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FAQ No. 3 – Food Question: How does cooking affect the nutrients in green beans?

FAQ No. 3 – Food Question:  How does cooking affect the nutrients in green beans?

Food Question:

FAQ No. 3 – How does cooking affect the nutrients in green beans?

Green beans are a perennial favorite vegetable. They are a great addition to salads and can stand alone well as a delightful side dish to many different entrees. Yet, just like with other vegetables, the way you cook green beans can have a dramatic effect not just on their color, taste and texture but upon their nutrient content as well. Not only does the length of cooking time determine whether your beans will be bright green and crisp as compared to pale green and limp, but it also determines how nutrient rich they will be. Like with many other vegetables, shorter cooking time is key when it comes to cooking green beans.

Background on green beans

Green beans, typically referred to as string beans, are in the same family as the shell beans such as pinto, black and kidney. Known scientifically as Phaseolus vulgaris, they are referred to as “common beans,” probably owing to the fact that they all derived from a common bean ancestor that originated in Peru. Yet, when describing the nutritional profile of green beans the word “common” would not be a word you would use since they are a storehouse of many different vitamins, minerals and nutrients. That’s why the cooking them properly is so important!

The shape of green beans and the impact of cooking

Although green beans might seem like a fairly strong, hearty, and durable vegetable, this popular food is actually quite sensitive to cooking times and temperatures. The reason is simple. Compared to many other vegetables, green beans have a large surface area and a small amount of space inside. This large surface area exposes a lot more nutrients to air, light, and heat than does a smaller surface area on a vegetable that is more round in shape and has a larger space inside.

Green beans require minimal cooking

Don’t let the strong outside shell of a green bean fool you. Very little cooking is required to make a green bean completely tender and ready for eating. When placed in a steamer basket and steamed, no more than 3-7 minutes are usually required to obtain the perfect result!

Short term cooking can best retain green beans’ nutrients — focus on vitamin C and vitamin B6

When green beans are cooked for significantly longer periods of time, the loss of nutrients is dramatic. Even one extra minute’s worth of steaming can leech additional vitamins from the green beans! Up to one half of the vitamin C and 40% of the vitamin B6 can be lost when green beans are overcooked.

Effect of cooking on fiber

Much of the stringiness evident in the texture of green beans comes from their high fiber content, notably from their cellulose and hemicellulose content. Luckily, although this fiber content decreases slightly with any amount of steaming, the decrease is not significant. Therefore, by steaming your green beans for a few minutes you can still enjoy the benefit of this important nutrient.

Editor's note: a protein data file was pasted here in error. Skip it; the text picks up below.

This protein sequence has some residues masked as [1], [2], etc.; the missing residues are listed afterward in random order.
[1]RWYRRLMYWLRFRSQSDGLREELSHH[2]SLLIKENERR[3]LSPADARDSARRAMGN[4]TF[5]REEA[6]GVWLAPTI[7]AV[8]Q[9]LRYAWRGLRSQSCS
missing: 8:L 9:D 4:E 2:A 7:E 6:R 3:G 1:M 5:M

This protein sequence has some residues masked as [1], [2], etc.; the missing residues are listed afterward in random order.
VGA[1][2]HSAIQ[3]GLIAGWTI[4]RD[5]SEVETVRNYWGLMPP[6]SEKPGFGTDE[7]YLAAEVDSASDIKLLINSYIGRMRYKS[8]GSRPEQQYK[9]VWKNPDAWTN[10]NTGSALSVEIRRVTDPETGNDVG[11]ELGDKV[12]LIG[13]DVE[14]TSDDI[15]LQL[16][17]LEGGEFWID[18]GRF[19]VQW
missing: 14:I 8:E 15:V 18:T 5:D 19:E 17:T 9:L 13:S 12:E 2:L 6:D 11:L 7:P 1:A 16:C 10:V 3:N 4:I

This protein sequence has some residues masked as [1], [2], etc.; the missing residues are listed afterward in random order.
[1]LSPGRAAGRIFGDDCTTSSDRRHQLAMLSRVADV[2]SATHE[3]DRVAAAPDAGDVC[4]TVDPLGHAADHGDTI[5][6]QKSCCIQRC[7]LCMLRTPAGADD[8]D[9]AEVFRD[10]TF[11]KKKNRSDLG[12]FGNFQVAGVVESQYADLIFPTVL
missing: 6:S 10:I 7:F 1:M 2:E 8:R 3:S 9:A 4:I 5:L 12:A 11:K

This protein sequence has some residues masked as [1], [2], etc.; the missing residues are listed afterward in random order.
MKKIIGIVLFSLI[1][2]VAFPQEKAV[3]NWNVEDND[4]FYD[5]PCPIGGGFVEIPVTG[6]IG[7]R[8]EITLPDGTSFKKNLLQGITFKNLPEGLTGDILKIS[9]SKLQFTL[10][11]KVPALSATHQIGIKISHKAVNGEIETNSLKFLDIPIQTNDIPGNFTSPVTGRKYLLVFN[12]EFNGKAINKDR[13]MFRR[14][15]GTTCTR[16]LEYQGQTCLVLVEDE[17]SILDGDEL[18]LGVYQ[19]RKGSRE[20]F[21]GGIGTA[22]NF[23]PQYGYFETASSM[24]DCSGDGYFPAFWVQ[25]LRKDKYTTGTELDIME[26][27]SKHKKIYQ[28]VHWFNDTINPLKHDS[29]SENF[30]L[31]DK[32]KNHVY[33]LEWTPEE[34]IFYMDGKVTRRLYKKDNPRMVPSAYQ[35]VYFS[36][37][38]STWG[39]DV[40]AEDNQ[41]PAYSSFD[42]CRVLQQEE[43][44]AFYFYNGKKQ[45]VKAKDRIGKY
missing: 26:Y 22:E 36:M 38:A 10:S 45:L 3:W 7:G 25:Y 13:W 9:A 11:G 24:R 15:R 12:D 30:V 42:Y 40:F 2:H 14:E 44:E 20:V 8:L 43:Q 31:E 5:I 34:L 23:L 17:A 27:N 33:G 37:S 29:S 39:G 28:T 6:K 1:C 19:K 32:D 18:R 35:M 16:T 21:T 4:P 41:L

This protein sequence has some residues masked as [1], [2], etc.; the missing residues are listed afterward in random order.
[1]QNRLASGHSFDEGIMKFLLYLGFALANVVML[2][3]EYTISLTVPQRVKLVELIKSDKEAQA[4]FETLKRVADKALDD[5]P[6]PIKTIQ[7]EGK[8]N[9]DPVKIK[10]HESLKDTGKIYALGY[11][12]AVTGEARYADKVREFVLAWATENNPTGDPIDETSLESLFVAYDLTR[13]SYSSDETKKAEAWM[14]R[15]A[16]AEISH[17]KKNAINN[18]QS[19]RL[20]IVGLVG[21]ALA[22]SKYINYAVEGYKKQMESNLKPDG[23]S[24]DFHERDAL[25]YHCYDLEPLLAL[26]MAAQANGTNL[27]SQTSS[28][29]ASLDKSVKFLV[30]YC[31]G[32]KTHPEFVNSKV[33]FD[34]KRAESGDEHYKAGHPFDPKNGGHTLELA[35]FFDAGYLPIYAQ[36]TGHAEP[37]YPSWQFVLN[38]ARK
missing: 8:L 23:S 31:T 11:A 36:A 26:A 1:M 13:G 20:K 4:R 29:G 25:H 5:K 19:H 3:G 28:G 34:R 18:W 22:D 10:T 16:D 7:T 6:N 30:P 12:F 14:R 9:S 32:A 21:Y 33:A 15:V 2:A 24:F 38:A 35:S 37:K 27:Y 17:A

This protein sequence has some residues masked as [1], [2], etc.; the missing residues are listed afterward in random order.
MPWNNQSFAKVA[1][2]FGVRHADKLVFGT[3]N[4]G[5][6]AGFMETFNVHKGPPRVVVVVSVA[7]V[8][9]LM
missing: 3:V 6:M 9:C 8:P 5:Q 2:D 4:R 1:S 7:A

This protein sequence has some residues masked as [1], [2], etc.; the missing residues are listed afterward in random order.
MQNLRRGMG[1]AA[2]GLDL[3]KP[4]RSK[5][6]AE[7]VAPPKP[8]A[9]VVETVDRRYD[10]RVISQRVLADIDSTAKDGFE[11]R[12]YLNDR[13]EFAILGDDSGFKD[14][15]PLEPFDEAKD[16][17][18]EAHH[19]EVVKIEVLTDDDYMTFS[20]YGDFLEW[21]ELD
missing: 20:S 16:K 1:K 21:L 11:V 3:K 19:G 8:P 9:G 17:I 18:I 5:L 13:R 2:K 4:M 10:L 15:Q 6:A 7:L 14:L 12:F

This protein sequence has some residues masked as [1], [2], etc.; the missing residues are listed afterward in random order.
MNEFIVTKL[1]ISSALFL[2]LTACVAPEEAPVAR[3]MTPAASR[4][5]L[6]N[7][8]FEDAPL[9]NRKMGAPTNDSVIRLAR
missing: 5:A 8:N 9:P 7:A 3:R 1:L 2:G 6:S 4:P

Cover the pot to maximize nutrients

Since some of the nutrients found in green beans are particularly sensitive to light, covering the pot when you are steaming them is another way to reduce nutrient losses while cooking. One of these nutrients is riboflavin (vitamin B2) and studies have shown that prolonged exposure to light is a critical factor in the loss of riboflavin during cooking. Therefore, cover the pot while quickly steaming your green beans so as to help to insure that these vegetables remain a very good source of this very important nutrient.

Cooking and color change

As with most vegetables, color changes that occur in green beans during cooking provide clues about nutrient loss. After 3-4 minutes of steaming, the green beans should start to take on a more vibrant green hue. After 9-10 minutes, you’ll start to notice a drop in the intensity of color. After 15 minutes, you should arrive at a more gray-green shade that is the green bean’s way of confirming major nutrient loss. Our advice: stop when the beans take on their most vibrant shade of green, provided they are still tender enough to enjoy.

Practical tips

To maximize the content of the nutrients of which green beans are concentrated, quickly steam them until they have reached their most vibrant shade of green (3-7 minutes will usually do the trick). Cover the pot or pan whenever possible. Cooking them this way will help you to enjoy green beans that are not only exquisite in color, taste and texture but ones that have also retained much of their nutrient content.

References

Kaack, K. Blanching of green bean (Phaseolus vulgaris). Plant Foods Hum Nutr. 1994 Dec; 46(4):353-60.

Nursal, B. and Yucecan, S. Vitamin C losses in some frozen vegetables due to various cooking methods. Nahrung. 2000 Dec; 44(6):451-3.

Reiter, L. A. and Driskell, J. A. VitaminB-6 content of selected foods served in dining halls. J Am Diet Assoc. 1985 Dec; 85(12):1625-7.

Ross, J. K.; English, C., and Perlmutter, C. A. Dietary fiber constituents of selected fruits and vegetables. J Am Diet Assoc. 1985 Sep; 85(9):1111-6.

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